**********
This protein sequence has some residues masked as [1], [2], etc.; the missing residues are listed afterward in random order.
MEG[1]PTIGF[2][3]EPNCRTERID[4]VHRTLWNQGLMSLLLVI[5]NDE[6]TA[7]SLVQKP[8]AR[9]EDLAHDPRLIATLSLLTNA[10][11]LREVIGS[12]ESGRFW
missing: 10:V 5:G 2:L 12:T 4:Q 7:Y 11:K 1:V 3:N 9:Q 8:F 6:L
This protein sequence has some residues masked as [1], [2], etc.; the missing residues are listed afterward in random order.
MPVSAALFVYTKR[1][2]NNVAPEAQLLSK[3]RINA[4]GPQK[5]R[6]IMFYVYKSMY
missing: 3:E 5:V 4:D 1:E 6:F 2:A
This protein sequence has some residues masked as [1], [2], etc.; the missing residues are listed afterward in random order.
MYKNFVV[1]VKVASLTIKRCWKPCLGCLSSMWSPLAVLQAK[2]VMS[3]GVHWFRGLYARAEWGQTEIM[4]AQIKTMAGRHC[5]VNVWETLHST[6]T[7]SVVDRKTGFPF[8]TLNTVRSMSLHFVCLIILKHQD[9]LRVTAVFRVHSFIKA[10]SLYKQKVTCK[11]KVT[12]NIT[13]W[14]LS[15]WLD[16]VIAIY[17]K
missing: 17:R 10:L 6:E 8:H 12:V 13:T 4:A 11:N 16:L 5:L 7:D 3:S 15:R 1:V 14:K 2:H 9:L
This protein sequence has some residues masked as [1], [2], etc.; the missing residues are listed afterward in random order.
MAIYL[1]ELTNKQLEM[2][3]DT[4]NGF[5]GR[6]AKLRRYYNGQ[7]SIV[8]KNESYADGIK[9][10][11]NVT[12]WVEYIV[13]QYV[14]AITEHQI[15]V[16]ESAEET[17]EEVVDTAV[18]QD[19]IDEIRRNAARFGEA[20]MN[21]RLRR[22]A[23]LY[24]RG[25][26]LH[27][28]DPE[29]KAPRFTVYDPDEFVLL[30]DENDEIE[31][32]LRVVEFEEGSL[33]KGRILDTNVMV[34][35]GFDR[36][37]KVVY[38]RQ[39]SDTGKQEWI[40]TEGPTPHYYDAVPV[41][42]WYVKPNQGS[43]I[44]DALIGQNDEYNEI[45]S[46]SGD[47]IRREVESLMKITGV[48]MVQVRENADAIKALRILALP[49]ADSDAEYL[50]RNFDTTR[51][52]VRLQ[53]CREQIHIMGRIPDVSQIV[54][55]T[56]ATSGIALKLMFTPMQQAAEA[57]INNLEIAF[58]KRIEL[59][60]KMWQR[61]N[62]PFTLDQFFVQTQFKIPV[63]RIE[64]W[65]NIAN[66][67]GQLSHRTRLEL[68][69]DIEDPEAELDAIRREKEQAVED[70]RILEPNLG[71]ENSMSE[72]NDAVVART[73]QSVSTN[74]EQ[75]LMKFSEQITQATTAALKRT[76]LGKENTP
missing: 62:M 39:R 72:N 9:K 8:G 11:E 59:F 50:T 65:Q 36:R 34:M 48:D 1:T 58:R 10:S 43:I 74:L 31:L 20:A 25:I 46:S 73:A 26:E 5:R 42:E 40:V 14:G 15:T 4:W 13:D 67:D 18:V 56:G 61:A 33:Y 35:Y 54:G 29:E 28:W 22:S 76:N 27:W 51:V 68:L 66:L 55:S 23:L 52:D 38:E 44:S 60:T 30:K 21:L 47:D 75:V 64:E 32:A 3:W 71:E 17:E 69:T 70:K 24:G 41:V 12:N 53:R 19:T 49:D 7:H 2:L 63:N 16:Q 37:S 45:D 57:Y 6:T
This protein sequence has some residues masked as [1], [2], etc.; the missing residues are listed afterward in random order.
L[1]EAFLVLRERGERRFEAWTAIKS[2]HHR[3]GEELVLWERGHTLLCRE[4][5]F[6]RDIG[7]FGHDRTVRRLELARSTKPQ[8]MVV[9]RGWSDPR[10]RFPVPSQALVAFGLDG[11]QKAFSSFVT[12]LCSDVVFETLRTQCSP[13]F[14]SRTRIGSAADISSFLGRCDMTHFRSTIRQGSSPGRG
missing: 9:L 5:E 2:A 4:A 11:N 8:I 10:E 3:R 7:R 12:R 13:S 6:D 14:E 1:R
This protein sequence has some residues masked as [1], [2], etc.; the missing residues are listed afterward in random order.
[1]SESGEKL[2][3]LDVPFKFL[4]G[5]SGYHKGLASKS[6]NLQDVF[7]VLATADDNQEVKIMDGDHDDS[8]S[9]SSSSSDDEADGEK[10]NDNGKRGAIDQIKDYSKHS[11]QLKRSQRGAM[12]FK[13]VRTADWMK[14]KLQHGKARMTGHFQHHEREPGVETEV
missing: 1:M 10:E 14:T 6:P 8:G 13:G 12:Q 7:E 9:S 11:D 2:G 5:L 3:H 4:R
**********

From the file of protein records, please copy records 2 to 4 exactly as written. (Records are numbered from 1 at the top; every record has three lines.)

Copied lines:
This protein sequence has some residues masked as [1], [2], etc.; the missing residues are listed afterward in random order.
MPVSAALFVYTKR[1][2]NNVAPEAQLLSK[3]RINA[4]GPQK[5]R[6]IMFYVYKSMY
missing: 3:E 5:V 4:D 1:E 6:F 2:A
This protein sequence has some residues masked as [1], [2], etc.; the missing residues are listed afterward in random order.
MYKNFVV[1]VKVASLTIKRCWKPCLGCLSSMWSPLAVLQAK[2]VMS[3]GVHWFRGLYARAEWGQTEIM[4]AQIKTMAGRHC[5]VNVWETLHST[6]T[7]SVVDRKTGFPF[8]TLNTVRSMSLHFVCLIILKHQD[9]LRVTAVFRVHSFIKA[10]SLYKQKVTCK[11]KVT[12]NIT[13]W[14]LS[15]WLD[16]VIAIY[17]K
missing: 17:R 10:L 6:E 8:H 12:V 13:T 4:A 11:N 16:L 5:L 7:D 3:S 15:R 1:V 14:K 2:H 9:L
This protein sequence has some residues masked as [1], [2], etc.; the missing residues are listed afterward in random order.
MAIYL[1]ELTNKQLEM[2][3]DT[4]NGF[5]GR[6]AKLRRYYNGQ[7]SIV[8]KNESYADGIK[9][10][11]NVT[12]WVEYIV[13]QYV[14]AITEHQI[15]V[16]ESAEET[17]EEVVDTAV[18]QD[19]IDEIRRNAARFGEA[20]MN[21]RLRR[22]A[23]LY[24]RG[25][26]LH[27][28]DPE[29]KAPRFTVYDPDEFVLL[30]DENDEIE[31][32]LRVVEFEEGSL[33]KGRILDTNVMV[34][35]GFDR[36][37]KVVY[38]RQ[39]SDTGKQEWI[40]TEGPTPHYYDAVPV[41][42]WYVKPNQGS[43]I[44]DALIGQNDEYNEI[45]S[46]SGD[47]IRREVESLMKITGV[48]MVQVRENADAIKALRILALP[49]ADSDAEYL[50]RNFDTTR[51][52]VRLQ[53]CREQIHIMGRIPDVSQIV[54][55]T[56]ATSGIALKLMFTPMQQAAEA[57]INNLEIAF[58]KRIEL[59][60]KMWQR[61]N[62]PFTLDQFFVQTQFKIPV[63]RIE[64]W[65]NIAN[66][67]GQLSHRTRLEL[68][69]DIEDPEAELDAIRREKEQAVED[70]RILEPNLG[71]ENSMSE[72]NDAVVART[73]QSVSTN[74]EQ[75]LMKFSEQITQATTAALKRT[76]LGKENTP
missing: 62:M 39:R 72:N 9:K 8:G 11:E 59:F 50:T 65:Q 36:R 34:M 48:D 1:T 58:R 10:S 43:I 74:L 31:L 20:A 25:I 46:S 73:A 26:E 5:R 42:E 40:V 14:G 15:T 4:W 13:D 67:D 18:V 56:G 61:A 33:Y 35:Y 54:G 29:E 28:W 22:S 76:N 27:W 51:V 68:L 66:L 55:S 23:L 52:D 38:E 44:S 60:T 30:K 21:L 47:D 75:V 64:E 32:A 3:W 71:E 17:E 69:T 70:K 24:G 41:V 12:N 53:R 19:T 49:D 7:H 2:L 63:N 16:Q 37:S 45:D 57:Y 6:T